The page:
In the discussion that follows it’s essential to keep a few things at the forefront of your mind. Just as everyone else is respecting you by listening to your idea and giving it the once over, it’s good to listen to and find some appreciation of their counter-arguments. If someone doesn’t understand, appreciate the opportunity to improve your articulation of ideas to someone from a different background

If the team aren’t feeling the idea then don’t force it. It might be that the reason you’re giving doesn’t represent enough value in the minds of the team.

A common pitfall is to push your views because of historical reasons but no practical or functional reason to follow it: “it’s how it’s always been done”, or “it’s how I’ve seen others do it”. This is also known as cargo cult programming, a practice where, because of inexperience or misunderstanding, code is added which serves no purpose. Allow others to question your actions and you might learn why it’s a good practice or that it’s simply tradition. The other pitfall is to push your views too hard and therefore endanger future design discussions - who wants to be involved in another awkward telling of what’s right and what’s wrong? It can also remove the shared purpose of the team. Pushing your own view promotes yourself rather than the team coming to the conclusion of a good design. Ultimately, a team working together and collectively owning a design is more important than any single design idea.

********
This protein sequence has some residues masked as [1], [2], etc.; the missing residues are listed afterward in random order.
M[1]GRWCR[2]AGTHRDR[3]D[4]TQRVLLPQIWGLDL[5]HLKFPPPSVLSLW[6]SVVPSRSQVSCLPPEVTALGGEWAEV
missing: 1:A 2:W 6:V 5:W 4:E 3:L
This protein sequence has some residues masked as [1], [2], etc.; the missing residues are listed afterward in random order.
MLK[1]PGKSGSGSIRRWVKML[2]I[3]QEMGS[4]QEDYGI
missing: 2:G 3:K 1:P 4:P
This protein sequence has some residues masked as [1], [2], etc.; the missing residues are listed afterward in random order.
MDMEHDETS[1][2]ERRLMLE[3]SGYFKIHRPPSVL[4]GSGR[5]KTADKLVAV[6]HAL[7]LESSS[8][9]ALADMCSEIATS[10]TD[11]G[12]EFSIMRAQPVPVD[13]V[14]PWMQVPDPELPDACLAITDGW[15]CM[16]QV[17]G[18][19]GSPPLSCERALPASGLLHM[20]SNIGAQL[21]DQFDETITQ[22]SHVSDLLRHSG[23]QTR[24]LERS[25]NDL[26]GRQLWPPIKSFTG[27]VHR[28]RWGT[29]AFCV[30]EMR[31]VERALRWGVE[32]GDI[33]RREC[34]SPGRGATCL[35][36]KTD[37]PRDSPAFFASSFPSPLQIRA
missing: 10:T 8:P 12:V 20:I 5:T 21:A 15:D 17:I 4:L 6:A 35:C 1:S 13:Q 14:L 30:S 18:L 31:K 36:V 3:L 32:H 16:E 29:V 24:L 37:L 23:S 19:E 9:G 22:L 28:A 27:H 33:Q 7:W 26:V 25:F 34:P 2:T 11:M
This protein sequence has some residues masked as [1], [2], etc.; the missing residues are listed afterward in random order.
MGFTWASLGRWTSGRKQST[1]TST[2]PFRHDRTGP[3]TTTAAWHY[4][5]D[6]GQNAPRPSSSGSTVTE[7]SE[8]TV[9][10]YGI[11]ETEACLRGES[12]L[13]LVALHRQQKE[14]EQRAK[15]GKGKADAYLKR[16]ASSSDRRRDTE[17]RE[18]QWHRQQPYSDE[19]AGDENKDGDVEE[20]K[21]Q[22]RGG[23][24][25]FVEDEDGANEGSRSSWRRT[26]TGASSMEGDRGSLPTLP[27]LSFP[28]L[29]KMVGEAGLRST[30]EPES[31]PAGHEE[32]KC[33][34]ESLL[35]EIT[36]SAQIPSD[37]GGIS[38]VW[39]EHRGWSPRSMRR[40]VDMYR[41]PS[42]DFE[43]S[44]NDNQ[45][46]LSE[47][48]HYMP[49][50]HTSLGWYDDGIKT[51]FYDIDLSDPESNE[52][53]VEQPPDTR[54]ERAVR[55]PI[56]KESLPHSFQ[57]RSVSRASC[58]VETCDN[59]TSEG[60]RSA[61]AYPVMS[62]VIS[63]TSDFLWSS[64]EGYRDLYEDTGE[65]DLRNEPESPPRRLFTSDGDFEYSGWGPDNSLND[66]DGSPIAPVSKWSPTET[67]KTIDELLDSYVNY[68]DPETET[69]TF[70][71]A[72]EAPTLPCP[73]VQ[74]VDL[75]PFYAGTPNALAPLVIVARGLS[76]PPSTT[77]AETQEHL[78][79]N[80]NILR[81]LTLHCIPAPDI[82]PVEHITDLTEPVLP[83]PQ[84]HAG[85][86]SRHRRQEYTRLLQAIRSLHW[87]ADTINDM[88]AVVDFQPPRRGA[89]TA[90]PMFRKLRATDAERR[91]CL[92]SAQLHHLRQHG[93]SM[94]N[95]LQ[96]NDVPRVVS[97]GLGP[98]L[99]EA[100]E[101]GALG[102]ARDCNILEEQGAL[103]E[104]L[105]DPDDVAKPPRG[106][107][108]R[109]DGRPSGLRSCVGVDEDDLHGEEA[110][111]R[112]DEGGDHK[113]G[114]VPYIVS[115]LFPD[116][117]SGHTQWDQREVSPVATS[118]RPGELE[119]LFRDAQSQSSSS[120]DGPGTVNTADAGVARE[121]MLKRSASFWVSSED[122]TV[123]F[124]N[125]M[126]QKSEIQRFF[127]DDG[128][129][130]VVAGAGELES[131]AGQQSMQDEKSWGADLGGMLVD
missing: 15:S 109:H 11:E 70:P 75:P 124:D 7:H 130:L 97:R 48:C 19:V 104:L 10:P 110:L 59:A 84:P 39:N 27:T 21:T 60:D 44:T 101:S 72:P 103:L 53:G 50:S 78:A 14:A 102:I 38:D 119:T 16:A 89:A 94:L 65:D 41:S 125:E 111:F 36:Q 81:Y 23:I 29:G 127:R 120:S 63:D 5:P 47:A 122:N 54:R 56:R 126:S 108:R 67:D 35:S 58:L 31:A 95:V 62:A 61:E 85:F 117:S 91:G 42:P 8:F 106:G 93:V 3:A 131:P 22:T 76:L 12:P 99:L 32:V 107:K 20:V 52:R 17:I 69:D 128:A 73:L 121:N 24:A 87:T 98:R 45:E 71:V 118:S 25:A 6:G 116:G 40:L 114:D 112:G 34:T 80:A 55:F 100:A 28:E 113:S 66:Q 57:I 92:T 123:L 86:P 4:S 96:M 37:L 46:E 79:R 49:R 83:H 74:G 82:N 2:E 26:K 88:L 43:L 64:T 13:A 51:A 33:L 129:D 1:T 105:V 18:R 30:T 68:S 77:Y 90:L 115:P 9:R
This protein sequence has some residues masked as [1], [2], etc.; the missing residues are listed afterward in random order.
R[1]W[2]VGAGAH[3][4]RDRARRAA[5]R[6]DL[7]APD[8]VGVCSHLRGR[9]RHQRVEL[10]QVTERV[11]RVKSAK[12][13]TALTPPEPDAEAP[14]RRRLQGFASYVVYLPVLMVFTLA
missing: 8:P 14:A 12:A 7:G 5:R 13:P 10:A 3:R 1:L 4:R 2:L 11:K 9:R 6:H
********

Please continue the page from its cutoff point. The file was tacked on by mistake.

Good Practice

Lastly, here are a few practical tips:

  • When someone makes a decision, ask why - you get to understand their articulation and their ideas. Their reasons will usually be universally applicable good reasons for design decisions so you can use them to inspect your own ideas.
  • These are universally good reasons which can be used to examine your own ideas, if they fit it’s worth pointing that out to the team:
    • Is it good for isolating change?
    • Is it good for simplicity?
    • Does it increase reusability?
  • These are universally recognised bad reasons for design or refactoring and therefore questions which you should ask of yourself:
  • When you have an idea, gather the team round for a quick informal discussion (no meeting invites necessary, just a white board will do) and present the problem and your solution.
  • As mentioned above, get a white board and draw your idea - it creates better discussion and makes it easier for anyone in the team to articulate their thinking because they can point at any part and the whole team will know what they are talking about.

Consider how you present your ideas. It’s important to back up your suggestions, but also be aware of the team interactions and the discussion happening when a team solutionises. Lastly, question your own way of working: Do you find people easily buy into your ideas? How do you get everyone on board? How do you get the best out of the team so they learn to create other ideas and build on your own through discussion? Fostering a culture of healthy debate and openness will always lead to better engineering and solutions.